Dance is a form of art that is made by purposefully recreating selected sequences of human motion, which can be imbued with the values of aesthetic and symbolism that are acknowledged by both performers and observers from within the particular culture. The dance itself can be freeform or can have a predefined choreography that may or may not align with traditions of origin or historical period.

The dance can be performed to serve various functions (social, competitive, ceremonial, martial, erotic…) but it also has two distinct forms – theatrical dance in which dancers perform for an audience, and participatory social dance where dancing in a group is encouraged to anyone. Participatory dances are most commonly found at weddings, social gatherings, and festivals, and they can be enjoyed with folk music both alone or in a group (pairs, lines, chains or other forms).

Theatrical dance is known for having more sbobet88 elaborate choreography, planning, costume, scenery and other elements that make the entire production feel more professional. The performers of theatrical dance are usually professional “ virtuoso dancers”, who practice their craft over the years, and are often tasked to interpret the musical accompaniment with advanced dance moves or routines.

Origins and Early History

The dance has always been with us, even before the arrival of written language and modern history, when our earliest cultures evolved utilizing oral and performance methods to pass the stories from one generation to the next. Many historians believe that social, celebratory and ritual dances are one of the essential factors of the development of early human civilizations.


The mask is named after the Morion helmets of the 16th and 17th centuries. Moriones is a masked and dressed confessor who marches around the village for seven days to find Longinus. Morions roam the village distance from sex Monday to Easter Sunday and participate in mischief and surprises to scare and draw attention to children. It is a folk religion festival that recreates the story of Roman centurion Longinus, who lost one eye. This week’s long celebration begins on judi bola Sex Monday and ends on Easter Sunday. Another example of a religious festival that actually dances is the AtiAtihan Festival dance. The Philippines commemorates the three versions of the world-famous Mardi Gras, the hardest of which is AtiAtihan. Atia Tihan held in the village of Kalibo first in honor of San Toni (Baby Jesus) and then two celebrations commemorating the peace treaty between the two fighting tribes in 1210. Celebrating a 7-day festival is the perfect excuse for a full-fledged party in a tropical paradise on an island. AtiAtihan’s highlight is definitely the ‘Big Three Days of Spiritual Street Dance’, 3 nights 3 nights drinking and dancing craze. The air is filled with music from over 80 groups and all are vying for the 1 million peso prize awarded for the best performance. Some drinkers, whose costumes fill the streets, blacken themselves with soot to mimic the basic Attis tribe. Unlike other Mardi Gras, AtiAtihan welcomes glamorous and unusual outfits, and thanks to their numerous participation, AtiAtihan is an absolute winner.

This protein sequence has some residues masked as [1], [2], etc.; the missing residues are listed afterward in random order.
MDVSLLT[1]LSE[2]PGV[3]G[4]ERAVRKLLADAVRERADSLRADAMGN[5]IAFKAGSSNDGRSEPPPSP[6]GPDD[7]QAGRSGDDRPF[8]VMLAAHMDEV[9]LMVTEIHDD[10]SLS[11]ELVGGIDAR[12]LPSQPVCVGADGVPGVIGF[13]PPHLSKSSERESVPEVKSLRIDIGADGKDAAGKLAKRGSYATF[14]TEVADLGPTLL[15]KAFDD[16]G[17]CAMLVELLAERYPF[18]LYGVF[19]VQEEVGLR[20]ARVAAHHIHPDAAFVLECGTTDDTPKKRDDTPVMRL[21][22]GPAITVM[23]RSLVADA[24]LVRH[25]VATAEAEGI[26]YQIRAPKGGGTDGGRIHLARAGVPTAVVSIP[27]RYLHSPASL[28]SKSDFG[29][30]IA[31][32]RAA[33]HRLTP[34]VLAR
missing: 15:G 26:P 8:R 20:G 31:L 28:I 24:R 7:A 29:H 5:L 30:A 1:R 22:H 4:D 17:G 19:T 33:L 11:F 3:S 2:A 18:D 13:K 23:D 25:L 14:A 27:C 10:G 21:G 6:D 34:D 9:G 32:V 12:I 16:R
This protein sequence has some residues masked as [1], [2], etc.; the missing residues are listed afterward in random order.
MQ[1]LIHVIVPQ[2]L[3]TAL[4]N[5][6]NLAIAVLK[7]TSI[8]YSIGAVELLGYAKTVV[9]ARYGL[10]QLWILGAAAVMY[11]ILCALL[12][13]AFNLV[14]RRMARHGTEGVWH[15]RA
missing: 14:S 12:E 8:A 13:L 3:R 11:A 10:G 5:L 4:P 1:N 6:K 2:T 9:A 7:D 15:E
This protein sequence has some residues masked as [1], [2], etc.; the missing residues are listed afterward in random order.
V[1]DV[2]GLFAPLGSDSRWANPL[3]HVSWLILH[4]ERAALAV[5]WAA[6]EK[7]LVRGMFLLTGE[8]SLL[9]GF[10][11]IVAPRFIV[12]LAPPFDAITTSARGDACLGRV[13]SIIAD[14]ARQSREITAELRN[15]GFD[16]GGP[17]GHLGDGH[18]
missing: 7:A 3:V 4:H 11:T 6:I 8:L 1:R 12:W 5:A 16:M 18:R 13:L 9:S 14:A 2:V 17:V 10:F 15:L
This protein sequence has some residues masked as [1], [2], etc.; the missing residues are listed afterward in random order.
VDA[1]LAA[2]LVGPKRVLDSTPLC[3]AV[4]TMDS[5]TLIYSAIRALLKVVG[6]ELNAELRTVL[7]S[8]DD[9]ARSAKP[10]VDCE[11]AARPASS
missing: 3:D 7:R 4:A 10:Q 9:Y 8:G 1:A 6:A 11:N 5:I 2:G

The Ati-Atihan Festival is a feast held annually in January in honor of the Santo Niño (Infant Jesus), Held on the third Sunday, in the town of Kalibo Philippines in the island of Panay originally came from Batan, Aklan, then adopted later by some neighboring towns. The name Ati-Atihan means “to be like Atis” or “to make believeAtis”, the local name for the Aeta aborigines who first settled in Panay Island and link sbobet other parts of the archipelagoThe festival consists of tribal dance, music, accompanied by indigenous costumes and weapons, and parade along the street. Christians and non-Christians observe this day with religious processions. It has inspired many other Philippine Festivals including the Sinulog Festival of Cebu and Dinagyang of Iloilo City, both adaptations of the Kalibo’s Ati-Atihan Festival, and legally holds the title “The Mother of All Philippine Festivals”in spite of the other two festivals’ claims of the same title